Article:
The “Infinity Room” exhibition will run at the Exploratorium, a museum of science, art, and human perception, from June 15 through July 15, 2018, and will be one of the featured installations for the Lightplay festival on June 16.
Photo courtesy: Gayle Laird© Exploratorium
GRAFFMAPPING is a research project on new creative languages through graffiti and projection mapping.
This mural was designed by the Canarian graffiti artist Suglas, and it is a collaboration between Richard Santana, Aday Rodriguez and Felipe Garcia. It debuted at the Ibiza Light Festival 2017, an event that transforms emblematic places of the old area of the port of Ibiza, where light is the main element, creating a unique audiovisual atmosphere.
After painting the design on the walls, GRAFFMAPPING used two Panasonic 10,000-Lumen projectors, VDMX and MadMapper to illuminate the geometric shapes to the rhythm of the music in the festival.
Other projects made by GRAFFMAPPING can be found at http://www.graffmapping.com.
The Other Singularity group is an experienced group of makers and artists that creates interactive works of art examining the line between humans and technology. They deploy experiences that provocatively ask the question of when technology should be deployed. The group teamed up with Jared Ficklin, Chief Creative Technologist of Argodesign, to augment the porta potty reality at Burning Man 2018. Jared designs with technology and has a passion for innovative or unique interaction models, especially those involving interesting inputs and outputs like touch, multi-touch, voice, gesture, sensing and projection.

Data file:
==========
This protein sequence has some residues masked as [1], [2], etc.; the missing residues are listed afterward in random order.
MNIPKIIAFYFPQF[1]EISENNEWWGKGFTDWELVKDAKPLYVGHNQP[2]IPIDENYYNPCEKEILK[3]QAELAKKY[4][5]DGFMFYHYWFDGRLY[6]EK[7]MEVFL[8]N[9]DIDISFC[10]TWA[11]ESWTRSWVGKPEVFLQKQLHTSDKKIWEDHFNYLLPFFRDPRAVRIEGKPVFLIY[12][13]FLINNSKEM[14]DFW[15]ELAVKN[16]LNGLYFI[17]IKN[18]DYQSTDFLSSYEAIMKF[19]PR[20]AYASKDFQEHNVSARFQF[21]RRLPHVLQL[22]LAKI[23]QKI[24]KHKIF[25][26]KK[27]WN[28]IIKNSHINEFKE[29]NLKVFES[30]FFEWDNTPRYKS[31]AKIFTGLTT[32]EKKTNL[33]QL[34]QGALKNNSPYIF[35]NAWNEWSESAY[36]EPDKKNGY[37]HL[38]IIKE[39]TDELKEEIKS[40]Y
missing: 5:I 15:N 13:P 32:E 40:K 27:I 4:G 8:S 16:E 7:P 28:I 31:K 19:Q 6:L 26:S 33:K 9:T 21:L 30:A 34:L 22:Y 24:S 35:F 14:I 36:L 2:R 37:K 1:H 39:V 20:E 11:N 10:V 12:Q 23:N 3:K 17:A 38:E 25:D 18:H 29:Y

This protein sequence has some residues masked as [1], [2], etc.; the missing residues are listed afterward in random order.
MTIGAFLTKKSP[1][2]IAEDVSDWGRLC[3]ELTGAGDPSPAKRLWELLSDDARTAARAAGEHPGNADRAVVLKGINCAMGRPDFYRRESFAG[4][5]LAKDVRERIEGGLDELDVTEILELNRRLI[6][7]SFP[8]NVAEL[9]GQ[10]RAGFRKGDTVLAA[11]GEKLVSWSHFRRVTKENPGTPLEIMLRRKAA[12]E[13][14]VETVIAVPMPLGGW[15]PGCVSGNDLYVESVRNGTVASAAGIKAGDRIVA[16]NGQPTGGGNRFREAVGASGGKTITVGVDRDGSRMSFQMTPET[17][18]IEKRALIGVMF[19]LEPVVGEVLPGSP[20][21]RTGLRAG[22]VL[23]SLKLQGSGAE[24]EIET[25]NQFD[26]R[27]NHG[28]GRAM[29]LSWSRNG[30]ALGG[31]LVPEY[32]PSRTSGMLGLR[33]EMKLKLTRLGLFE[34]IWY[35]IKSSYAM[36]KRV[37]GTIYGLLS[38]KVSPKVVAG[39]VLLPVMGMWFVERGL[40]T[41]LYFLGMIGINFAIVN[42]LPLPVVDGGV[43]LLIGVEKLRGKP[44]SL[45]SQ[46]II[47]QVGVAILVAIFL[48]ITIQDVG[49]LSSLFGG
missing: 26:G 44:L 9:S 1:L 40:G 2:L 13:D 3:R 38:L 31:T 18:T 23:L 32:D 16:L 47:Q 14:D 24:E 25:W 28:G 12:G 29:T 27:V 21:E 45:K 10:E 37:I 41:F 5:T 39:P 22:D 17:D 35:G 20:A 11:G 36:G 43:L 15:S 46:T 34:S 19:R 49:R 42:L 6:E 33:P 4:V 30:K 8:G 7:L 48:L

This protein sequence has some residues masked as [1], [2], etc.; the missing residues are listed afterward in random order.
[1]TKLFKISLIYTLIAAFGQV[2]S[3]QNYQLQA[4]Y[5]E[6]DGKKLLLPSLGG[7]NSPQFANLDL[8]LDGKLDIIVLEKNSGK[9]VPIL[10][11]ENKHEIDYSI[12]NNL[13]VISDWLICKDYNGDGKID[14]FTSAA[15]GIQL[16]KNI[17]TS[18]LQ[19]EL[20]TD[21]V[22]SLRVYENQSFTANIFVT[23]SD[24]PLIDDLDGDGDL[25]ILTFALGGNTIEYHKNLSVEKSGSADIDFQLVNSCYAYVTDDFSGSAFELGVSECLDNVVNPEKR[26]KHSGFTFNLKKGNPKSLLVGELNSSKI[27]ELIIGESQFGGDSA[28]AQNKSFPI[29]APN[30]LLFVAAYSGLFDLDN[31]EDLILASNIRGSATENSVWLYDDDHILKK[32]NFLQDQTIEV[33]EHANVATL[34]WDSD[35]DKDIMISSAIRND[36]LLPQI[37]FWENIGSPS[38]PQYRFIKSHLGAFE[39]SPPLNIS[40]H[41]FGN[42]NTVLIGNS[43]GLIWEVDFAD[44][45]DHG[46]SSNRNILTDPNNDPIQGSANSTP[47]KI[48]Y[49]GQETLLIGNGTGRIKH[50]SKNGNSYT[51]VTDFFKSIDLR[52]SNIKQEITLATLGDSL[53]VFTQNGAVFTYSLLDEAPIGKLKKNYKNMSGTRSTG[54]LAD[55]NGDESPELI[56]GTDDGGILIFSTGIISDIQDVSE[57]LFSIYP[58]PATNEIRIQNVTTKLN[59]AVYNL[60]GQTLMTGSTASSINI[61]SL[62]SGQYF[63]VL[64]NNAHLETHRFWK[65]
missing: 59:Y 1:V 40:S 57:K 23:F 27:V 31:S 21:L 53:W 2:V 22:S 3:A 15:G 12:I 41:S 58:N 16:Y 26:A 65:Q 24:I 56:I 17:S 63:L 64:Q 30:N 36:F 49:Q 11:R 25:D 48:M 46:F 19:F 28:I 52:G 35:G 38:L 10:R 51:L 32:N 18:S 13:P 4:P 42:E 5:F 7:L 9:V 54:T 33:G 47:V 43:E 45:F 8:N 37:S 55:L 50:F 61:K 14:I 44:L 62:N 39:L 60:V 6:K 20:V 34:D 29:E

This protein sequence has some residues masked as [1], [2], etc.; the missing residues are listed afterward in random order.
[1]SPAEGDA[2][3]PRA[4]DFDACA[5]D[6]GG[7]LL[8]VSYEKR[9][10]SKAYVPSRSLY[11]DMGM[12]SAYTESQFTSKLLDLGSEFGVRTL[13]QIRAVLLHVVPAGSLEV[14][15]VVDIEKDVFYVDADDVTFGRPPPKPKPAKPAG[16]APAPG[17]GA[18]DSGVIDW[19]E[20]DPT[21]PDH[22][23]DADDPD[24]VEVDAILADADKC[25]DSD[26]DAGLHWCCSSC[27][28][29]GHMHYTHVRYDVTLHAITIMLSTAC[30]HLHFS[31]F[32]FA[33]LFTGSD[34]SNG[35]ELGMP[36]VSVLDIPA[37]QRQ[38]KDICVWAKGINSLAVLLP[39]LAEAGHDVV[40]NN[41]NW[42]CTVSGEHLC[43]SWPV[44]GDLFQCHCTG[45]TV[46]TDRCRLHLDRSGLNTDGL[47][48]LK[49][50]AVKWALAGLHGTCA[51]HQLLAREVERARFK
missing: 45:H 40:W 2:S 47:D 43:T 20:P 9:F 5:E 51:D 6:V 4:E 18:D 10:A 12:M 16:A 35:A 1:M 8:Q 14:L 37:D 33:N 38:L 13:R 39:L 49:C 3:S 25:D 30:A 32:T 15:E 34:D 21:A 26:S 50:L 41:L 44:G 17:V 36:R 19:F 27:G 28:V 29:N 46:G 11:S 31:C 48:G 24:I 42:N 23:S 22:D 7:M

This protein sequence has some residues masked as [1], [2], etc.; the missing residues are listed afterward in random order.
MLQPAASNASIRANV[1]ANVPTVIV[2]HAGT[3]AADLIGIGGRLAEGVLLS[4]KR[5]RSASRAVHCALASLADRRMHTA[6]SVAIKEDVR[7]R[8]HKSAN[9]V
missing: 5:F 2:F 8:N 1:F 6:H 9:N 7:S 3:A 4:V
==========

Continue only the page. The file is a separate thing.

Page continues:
First, the portos will be wrapped in matte white vinyl to take on the austere flatness of the playa. At night, they will be illuminated with a warm white light so that from a distance, they will appear to float on the deep playa.
Each unit uses low resolution sonar sensors to measure the distance from door to anything occupying the space. These sensors are hidden and are not capable of producing imagery. They provide information on if a unit is occupied, whether the occupant is standing or sitting, and how long they have been inside.
Because projection on the playa is challenging, the group will convert the projection to scroll signs, which will work during the day and night. Each sign will have its own printed canvas with ten unique styles of imagery for indicating open, sitting and standing.
Conference in Toronto:
Sofia Aronov’s “Awake” is an interactive painting that combines paint, projected light, and capacitive sensors to create an engaging, “choose-your-own-adventure” viewing experience. Viewers are guided to follow their curiosity and explore the coral reef painting. When viewers touch a piece of coral, the painting comes to life with projections of marine-life animations. The experience for each viewer is unique depending on which marine element the user decides to interact with and the order of their interactions.
This piece is the first iteration of a series of interactive paintings that use sensor triggers and projected light. The marine illustrations were painted on white paper with Bare Conductive, a conductive ink. Each individual marine element is connected to an Arduino Uno via alligator clips on the back of the painting. The Arduino gathers proximity data and sends it to a Processing sketch, which triggers the projected animations.
Learn more about the project here.
Images & Video: Sofia Aronov